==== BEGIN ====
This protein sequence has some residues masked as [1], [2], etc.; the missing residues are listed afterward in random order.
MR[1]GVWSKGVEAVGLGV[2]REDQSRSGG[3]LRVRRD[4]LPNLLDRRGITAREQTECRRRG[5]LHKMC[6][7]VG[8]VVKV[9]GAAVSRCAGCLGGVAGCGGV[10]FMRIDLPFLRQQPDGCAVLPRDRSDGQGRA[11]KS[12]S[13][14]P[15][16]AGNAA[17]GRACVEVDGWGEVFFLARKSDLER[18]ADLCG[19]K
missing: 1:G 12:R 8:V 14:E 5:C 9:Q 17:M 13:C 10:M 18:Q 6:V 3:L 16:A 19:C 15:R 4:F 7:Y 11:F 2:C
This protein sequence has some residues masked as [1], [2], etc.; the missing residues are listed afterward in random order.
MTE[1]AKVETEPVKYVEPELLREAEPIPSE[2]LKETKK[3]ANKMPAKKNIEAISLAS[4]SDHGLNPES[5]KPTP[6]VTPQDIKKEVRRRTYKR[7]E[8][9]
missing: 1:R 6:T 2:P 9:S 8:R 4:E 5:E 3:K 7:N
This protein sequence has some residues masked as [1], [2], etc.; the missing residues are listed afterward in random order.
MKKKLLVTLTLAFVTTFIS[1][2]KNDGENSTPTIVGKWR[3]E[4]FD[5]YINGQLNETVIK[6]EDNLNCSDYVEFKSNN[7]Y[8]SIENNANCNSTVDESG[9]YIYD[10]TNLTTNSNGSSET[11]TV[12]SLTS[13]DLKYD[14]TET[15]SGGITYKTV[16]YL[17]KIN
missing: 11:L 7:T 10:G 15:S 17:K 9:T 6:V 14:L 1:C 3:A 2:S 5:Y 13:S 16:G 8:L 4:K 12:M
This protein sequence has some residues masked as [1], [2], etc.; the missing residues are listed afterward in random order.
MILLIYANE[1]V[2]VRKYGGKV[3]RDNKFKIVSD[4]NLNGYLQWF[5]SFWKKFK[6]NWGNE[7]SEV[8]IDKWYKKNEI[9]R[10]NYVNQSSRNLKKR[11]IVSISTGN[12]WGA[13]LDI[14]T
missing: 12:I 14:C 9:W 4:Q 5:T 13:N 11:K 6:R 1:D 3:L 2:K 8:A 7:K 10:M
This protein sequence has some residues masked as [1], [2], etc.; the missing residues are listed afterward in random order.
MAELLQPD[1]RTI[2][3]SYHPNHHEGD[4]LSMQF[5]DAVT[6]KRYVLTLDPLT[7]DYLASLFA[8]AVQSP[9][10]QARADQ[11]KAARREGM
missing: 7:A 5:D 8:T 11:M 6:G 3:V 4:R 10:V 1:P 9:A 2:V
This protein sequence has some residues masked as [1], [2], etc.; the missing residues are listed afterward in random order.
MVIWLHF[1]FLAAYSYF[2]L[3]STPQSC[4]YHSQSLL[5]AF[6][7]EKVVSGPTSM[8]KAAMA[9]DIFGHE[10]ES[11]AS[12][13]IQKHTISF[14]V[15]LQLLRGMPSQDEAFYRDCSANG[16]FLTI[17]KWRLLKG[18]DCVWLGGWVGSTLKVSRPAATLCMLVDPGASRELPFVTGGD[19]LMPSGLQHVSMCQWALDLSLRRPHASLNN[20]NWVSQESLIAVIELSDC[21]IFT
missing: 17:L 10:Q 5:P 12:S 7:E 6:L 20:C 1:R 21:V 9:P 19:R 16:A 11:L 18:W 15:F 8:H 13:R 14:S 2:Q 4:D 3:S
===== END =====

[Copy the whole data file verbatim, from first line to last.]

This protein sequence has some residues masked as [1], [2], etc.; the missing residues are listed afterward in random order.
MR[1]GVWSKGVEAVGLGV[2]REDQSRSGG[3]LRVRRD[4]LPNLLDRRGITAREQTECRRRG[5]LHKMC[6][7]VG[8]VVKV[9]GAAVSRCAGCLGGVAGCGGV[10]FMRIDLPFLRQQPDGCAVLPRDRSDGQGRA[11]KS[12]S[13][14]P[15][16]AGNAA[17]GRACVEVDGWGEVFFLARKSDLER[18]ADLCG[19]K
missing: 1:G 12:R 8:V 14:E 5:C 9:Q 17:M 13:C 10:M 18:Q 6:V 3:L 16:A 19:C 15:R 4:F 7:Y 11:F 2:C
This protein sequence has some residues masked as [1], [2], etc.; the missing residues are listed afterward in random order.
MTE[1]AKVETEPVKYVEPELLREAEPIPSE[2]LKETKK[3]ANKMPAKKNIEAISLAS[4]SDHGLNPES[5]KPTP[6]VTPQDIKKEVRRRTYKR[7]E[8][9]
missing: 1:R 6:T 2:P 9:S 8:R 4:E 5:E 3:K 7:N
This protein sequence has some residues masked as [1], [2], etc.; the missing residues are listed afterward in random order.
MKKKLLVTLTLAFVTTFIS[1][2]KNDGENSTPTIVGKWR[3]E[4]FD[5]YINGQLNETVIK[6]EDNLNCSDYVEFKSNN[7]Y[8]SIENNANCNSTVDESG[9]YIYD[10]TNLTTNSNGSSET[11]TV[12]SLTS[13]DLKYD[14]TET[15]SGGITYKTV[16]YL[17]KIN
missing: 11:L 7:T 10:G 15:S 17:K 9:T 6:V 14:L 1:C 3:A 2:S 5:Y 13:S 16:G 8:L 4:K 12:M
This protein sequence has some residues masked as [1], [2], etc.; the missing residues are listed afterward in random order.
MILLIYANE[1]V[2]VRKYGGKV[3]RDNKFKIVSD[4]NLNGYLQWF[5]SFWKKFK[6]NWGNE[7]SEV[8]IDKWYKKNEI[9]R[10]NYVNQSSRNLKKR[11]IVSISTGN[12]WGA[13]LDI[14]T
missing: 12:I 14:C 9:W 4:Q 5:T 13:N 11:K 6:R 1:D 3:L 2:K 8:A 7:K 10:M
This protein sequence has some residues masked as [1], [2], etc.; the missing residues are listed afterward in random order.
MAELLQPD[1]RTI[2][3]SYHPNHHEGD[4]LSMQF[5]DAVT[6]KRYVLTLDPLT[7]DYLASLFA[8]AVQSP[9][10]QARADQ[11]KAARREGM
missing: 7:A 5:D 8:T 11:M 6:G 3:V 4:R 10:V 1:P 9:A 2:V
This protein sequence has some residues masked as [1], [2], etc.; the missing residues are listed afterward in random order.
MVIWLHF[1]FLAAYSYF[2]L[3]STPQSC[4]YHSQSLL[5]AF[6][7]EKVVSGPTSM[8]KAAMA[9]DIFGHE[10]ES[11]AS[12][13]IQKHTISF[14]V[15]LQLLRGMPSQDEAFYRDCSANG[16]FLTI[17]KWRLLKG[18]DCVWLGGWVGSTLKVSRPAATLCMLVDPGASRELPFVTGGD[19]LMPSGLQHVSMCQWALDLSLRRPHASLNN[20]NWVSQESLIAVIELSDC[21]IFT
missing: 17:L 10:Q 5:P 12:S 7:E 6:L 20:C 1:R 21:V 9:P 19:R 16:A 11:L 18:W 15:F 8:H 13:R 14:S 2:Q 4:D 3:S